For Civil War historians and Ken Burns fans, PBS recently rebroadcast The Civil War to coincide with the 25th anniversary of the series’ initial broadcast in September 1990. For further reading, UPK offers “A Rebel War Clerk’s Diary” by J.B. Jones, Edited by James L. Robertson Jr. as a two volume set.
Amidst the vast literature of the Civil War, one of the most significant and enlightening documents remains largely unknown. A day-by-day, uninterrupted, four-year chronicle by a mature, keenly observant clerk in the War Department of the Confederacy, the wartime diary of John Beauchamp Jones was first published in two volumes of small type in 1866. Over the years, the diary was republished three more times—but never with an index or an editorial apparatus to guide a reader through the extraordinary mass of information it contained. Published here with an authoritative editorial framework, including an extensive introduction and endnotes, this unique record of the Civil War serves as one of the best basic reference tools in Civil War history.
A Maryland journalist/novelist who went south at the outbreak of the war, Jones took a job as a senior clerk in the Confederate War Department, where he remained to the end, a constant observer of men and events in Richmond, the heart of the Confederacy and the principal target of Union military might. As a high-level clerk at the center of military planning, Jones had an extraordinary perspective on the Southern nation in action—and nothing escaped his attention. Confidential files, command-level conversations, official correspondence, revelations, rumors, statistics, weather reports, and personal opinions: all manner of material, found nowhere else in Civil War literature, made its meticulous way into the diary. Jones quotes scores of dispatches and reports by both military and civilian authorities, including letters from Robert E. Lee never printed elsewhere, providing an invaluable record of documents that would later find their way into print only in edited form. His notes on such ephemera as weather and prices create a backdrop for the military movements and political maneuverings he describes, all with the judicious eye of a seasoned writer and observer of southern life.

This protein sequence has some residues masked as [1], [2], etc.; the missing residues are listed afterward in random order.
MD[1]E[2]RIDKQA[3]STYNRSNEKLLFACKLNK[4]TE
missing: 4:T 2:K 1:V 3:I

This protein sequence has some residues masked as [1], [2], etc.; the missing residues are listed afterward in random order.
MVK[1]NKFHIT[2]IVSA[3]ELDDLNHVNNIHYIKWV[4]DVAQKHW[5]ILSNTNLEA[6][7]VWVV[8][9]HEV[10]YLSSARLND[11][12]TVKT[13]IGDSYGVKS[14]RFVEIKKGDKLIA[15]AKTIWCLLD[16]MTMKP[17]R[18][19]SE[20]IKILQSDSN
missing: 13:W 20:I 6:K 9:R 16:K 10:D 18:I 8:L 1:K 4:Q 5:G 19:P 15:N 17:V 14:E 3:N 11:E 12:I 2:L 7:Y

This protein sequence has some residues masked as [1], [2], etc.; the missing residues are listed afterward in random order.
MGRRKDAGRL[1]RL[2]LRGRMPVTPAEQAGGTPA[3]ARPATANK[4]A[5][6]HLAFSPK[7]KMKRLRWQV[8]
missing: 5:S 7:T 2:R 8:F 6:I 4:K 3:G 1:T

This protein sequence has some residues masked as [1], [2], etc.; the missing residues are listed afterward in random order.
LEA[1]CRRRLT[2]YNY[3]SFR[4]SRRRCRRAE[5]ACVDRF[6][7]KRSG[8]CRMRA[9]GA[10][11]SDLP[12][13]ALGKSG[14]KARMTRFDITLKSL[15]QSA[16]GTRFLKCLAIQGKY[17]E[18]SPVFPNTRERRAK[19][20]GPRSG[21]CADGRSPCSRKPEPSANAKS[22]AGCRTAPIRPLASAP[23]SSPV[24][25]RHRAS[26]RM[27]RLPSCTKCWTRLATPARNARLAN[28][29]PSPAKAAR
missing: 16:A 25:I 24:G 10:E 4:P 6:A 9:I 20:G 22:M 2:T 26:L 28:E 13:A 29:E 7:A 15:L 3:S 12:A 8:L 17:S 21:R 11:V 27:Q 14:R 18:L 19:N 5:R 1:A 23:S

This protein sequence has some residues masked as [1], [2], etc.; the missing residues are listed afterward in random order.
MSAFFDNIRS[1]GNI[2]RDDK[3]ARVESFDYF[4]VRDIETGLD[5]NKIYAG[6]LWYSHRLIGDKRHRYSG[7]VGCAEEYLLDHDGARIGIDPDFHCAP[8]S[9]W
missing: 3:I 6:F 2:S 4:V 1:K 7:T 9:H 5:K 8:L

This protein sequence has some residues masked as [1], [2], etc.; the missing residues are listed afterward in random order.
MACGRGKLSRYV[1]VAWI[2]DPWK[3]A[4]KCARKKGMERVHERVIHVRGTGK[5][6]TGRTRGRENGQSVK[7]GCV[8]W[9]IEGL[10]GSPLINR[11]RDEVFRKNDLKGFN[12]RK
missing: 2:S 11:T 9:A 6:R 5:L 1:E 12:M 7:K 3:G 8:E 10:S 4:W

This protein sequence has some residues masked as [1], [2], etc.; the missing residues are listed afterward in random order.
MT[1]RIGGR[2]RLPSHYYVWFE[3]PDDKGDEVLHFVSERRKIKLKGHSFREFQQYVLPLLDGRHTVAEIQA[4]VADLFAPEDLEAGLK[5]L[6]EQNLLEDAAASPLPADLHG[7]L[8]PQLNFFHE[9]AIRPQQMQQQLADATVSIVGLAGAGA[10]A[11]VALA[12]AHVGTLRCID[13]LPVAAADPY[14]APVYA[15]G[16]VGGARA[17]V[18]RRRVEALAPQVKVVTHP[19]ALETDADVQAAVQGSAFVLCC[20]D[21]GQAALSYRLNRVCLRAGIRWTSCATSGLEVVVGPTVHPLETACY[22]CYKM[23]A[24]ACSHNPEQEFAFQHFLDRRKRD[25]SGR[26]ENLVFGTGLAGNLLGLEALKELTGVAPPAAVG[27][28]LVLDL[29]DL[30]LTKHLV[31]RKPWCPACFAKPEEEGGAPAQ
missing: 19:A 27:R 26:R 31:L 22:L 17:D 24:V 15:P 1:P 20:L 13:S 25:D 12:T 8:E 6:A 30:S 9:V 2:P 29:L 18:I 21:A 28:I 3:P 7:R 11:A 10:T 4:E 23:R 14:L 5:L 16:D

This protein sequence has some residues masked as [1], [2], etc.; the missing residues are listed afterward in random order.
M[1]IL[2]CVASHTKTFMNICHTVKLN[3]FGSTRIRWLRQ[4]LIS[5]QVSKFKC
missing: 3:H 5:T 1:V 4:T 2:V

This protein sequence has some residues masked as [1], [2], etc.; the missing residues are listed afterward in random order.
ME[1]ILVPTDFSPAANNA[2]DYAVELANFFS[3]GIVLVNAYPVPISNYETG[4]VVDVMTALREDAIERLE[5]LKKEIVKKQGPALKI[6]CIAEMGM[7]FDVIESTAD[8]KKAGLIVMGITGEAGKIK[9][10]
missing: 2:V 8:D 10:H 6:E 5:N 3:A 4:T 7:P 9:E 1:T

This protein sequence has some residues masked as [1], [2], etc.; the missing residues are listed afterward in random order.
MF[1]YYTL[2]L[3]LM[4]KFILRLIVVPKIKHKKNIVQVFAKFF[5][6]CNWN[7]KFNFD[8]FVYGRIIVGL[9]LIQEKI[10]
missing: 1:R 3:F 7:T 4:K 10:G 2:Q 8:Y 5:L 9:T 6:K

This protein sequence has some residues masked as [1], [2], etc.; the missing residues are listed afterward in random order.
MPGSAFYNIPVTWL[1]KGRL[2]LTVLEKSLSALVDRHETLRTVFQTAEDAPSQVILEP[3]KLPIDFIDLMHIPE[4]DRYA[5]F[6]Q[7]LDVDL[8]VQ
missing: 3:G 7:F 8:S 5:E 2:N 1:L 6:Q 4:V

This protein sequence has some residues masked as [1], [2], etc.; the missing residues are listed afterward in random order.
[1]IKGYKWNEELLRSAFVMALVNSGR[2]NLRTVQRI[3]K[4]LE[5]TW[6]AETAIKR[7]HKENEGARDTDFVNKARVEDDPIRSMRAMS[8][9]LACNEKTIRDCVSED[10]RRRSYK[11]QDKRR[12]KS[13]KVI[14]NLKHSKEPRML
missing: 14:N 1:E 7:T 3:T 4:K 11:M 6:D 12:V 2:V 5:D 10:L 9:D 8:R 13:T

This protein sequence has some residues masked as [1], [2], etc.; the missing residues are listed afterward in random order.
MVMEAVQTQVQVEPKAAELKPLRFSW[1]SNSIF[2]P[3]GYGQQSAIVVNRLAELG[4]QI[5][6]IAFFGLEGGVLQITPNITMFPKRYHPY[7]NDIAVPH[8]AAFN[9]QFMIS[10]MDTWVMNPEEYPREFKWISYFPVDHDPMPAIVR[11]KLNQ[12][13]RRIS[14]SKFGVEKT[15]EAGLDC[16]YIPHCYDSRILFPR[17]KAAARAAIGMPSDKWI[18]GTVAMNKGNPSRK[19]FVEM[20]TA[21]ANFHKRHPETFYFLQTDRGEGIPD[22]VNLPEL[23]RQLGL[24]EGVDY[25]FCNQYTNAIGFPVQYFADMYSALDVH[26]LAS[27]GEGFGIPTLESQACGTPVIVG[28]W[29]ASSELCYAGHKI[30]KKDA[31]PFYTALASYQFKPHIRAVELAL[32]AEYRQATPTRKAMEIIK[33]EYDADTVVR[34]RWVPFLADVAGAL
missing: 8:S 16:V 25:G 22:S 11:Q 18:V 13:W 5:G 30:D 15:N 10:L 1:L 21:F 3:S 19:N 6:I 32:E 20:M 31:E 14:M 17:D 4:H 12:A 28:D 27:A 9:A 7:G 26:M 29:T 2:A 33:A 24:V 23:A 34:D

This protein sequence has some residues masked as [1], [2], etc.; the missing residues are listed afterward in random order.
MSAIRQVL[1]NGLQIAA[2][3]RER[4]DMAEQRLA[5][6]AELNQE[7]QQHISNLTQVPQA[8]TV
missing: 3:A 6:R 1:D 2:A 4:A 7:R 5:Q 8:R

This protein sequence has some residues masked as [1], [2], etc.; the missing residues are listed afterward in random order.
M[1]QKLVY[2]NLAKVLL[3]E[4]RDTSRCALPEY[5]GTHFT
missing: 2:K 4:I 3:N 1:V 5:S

James I. Robertson Jr., provides introductions to each volume, over 2,700 endnotes that identify, clarify, and expand on Joness material, and a first ever index which makes Jones’s unique insights and observations accessible to interested readers, who will find in the pages of “A Rebel War Clerk’s Diary“ one of the most complete and richly textured accounts of the Civil War ever to be composed.